Franklin Miller in his prepared remarks extensively addressed the nature of the current debate on future nuclear modernization and whether the US force was obsolete, unaffordable, destabilizing or an obstacle to further arms control. Those remarks were posted recently by Family Security Matters. Continue reading

US auditor points out software problems with F-35

The U.S. government auditor has urged the Defense Department to fix software problems associated with the F-35 fighter jet, saying the problems could result in taking the entire F-35 fleet offline.

The Government Accountability Office said in a April 14 report that the Pentagon is aware of risks that could affect the F-25’s Autonomic Logistics Information System (ALIS), but does not have a plan to remedy the problems in a “holistic” manner. Continue reading

The admiral in charge of Navy intelligence has not been allowed to see military secrets for years

For more than two years, the Navy’s intelligence chief has been stuck with a major handicap: He’s not allowed to know any secrets.

Vice Adm. Ted “Twig” Branch has been barred from reading, seeing or hearing classified information since November 2013, when the Navy learned from the Justice Department that his name had surfaced in a giant corruption investigation involving a foreign defense contractor and scores of Navy personnel.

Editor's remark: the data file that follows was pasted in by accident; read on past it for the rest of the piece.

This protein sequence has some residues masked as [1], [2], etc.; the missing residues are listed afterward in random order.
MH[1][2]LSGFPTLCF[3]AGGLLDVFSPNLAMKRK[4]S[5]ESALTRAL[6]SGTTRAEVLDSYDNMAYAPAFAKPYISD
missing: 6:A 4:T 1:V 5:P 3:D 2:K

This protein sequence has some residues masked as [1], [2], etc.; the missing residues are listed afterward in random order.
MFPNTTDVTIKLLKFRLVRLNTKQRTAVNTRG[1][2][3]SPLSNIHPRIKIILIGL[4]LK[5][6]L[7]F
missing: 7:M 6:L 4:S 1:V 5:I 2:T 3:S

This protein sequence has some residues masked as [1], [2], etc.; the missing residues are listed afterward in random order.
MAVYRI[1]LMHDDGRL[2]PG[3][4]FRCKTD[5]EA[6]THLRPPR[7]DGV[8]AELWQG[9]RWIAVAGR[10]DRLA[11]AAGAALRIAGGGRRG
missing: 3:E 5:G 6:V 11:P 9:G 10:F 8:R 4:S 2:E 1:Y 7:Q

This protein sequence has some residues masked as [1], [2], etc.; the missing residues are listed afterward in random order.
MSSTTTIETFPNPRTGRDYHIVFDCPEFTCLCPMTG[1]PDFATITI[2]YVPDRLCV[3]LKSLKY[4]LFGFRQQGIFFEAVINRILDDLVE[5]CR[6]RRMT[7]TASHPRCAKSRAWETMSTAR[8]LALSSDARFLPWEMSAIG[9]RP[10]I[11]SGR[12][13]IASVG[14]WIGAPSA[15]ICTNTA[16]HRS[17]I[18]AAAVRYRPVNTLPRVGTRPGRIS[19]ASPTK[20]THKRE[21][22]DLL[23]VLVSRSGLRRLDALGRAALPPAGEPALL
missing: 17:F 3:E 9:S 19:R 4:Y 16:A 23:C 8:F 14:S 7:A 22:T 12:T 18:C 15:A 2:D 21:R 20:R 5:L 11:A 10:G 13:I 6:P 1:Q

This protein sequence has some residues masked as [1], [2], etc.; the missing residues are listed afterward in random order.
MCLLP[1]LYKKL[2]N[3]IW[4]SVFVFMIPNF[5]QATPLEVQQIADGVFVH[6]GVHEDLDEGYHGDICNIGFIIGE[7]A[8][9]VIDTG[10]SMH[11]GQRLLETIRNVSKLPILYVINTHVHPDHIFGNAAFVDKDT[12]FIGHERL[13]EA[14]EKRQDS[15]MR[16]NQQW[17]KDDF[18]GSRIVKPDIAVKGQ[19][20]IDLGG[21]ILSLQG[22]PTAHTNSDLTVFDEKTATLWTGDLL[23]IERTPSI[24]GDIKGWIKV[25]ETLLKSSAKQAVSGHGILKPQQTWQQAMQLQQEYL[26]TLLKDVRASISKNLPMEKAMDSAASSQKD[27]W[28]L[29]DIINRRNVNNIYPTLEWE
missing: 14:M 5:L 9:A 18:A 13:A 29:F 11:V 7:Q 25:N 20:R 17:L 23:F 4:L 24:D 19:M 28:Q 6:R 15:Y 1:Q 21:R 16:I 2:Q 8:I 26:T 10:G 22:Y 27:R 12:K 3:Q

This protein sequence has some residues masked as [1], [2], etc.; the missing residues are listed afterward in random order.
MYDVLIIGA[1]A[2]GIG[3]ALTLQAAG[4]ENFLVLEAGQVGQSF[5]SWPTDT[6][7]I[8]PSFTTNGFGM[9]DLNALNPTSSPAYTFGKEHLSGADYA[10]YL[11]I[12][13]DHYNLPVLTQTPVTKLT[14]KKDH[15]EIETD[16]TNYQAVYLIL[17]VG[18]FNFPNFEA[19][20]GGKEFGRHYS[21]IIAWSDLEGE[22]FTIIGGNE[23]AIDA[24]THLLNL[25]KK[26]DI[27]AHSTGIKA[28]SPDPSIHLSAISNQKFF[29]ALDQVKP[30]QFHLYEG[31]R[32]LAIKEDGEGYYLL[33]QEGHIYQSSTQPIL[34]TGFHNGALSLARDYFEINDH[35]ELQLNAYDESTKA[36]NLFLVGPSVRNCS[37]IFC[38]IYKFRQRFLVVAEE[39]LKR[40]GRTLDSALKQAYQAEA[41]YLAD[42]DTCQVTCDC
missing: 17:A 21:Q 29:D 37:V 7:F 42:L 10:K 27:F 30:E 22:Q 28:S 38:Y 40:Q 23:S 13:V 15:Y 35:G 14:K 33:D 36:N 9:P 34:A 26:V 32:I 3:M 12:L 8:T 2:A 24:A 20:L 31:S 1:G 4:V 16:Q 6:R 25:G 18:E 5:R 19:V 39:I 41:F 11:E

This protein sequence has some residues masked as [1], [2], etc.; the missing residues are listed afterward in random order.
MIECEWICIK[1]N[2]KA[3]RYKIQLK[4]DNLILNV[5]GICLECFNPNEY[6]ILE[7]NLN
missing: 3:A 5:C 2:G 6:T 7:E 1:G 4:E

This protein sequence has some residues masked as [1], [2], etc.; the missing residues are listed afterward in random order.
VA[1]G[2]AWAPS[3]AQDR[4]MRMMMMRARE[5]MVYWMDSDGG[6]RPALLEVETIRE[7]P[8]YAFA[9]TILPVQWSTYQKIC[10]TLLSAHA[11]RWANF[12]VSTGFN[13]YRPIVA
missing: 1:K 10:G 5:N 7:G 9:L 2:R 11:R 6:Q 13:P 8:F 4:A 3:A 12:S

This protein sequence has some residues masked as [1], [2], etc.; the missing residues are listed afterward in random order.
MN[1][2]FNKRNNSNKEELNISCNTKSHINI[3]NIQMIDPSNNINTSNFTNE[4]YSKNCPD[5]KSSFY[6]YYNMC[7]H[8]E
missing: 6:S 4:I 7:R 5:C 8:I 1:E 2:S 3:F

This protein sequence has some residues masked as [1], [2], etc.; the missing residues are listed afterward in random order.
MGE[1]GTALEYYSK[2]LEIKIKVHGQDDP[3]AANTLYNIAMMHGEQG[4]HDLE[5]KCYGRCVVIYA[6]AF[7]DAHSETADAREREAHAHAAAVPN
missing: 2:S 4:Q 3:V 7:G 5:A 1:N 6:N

Worried that Branch was on the verge of being indicted, Navy leaders suspended his access to classified materials. They did the same to one of his deputies, Rear Adm. Bruce F. Loveless, the Navy’s director of intelligence operations.

More than 800 days later, neither Branch nor Loveless has been charged. But neither has been cleared, either. Their access to classified information remains blocked. Continue reading

New Navy Ships Have Trouble Surviving the High Seas

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The Military Sealift Command joint high-speed vessel USNS Spearhead (JHSV 1) – designed for rapid intra-theater transport of troops and military equipment. Source: U.S. Navy

 

 

 

The U.S. Navy is spending millions of dollars to repair new high-speed transport ships built by Austal Ltd. because their weak bows can’t stand buffeting from high seas, according to the Pentagon’s chief weapons tester.

“The entire ship class requires reinforcing structure” to bridge the twin hulls of the all-aluminum catamarans because of a design change that the Navy adopted at Austal’s recommendation for the $2.1 billion fleet of Expeditionary Fast Transports, Michael Gilmore, the Defense Department’s director of operational test and evaluation, said in a report to Congress. Continue reading

Former U.S. official urges Pentagon to skip buying new ICBMs

Again, America’s enemies are arming and modernizing while America wants to continue suicidally disarming. This brings into play serious doubts what side the previous administrations (as well as current) are working for, as this is beyond incompetence or ignorance.

This is the same defense secretary who worked under the Clinton administration. This is the same Clinton administration who purposely sold American supercomputers to China via the U.S. Department of Commerce and is largely responsible for the Asian giant’s threatening rise. One can only wonder what has been given to Russia since then.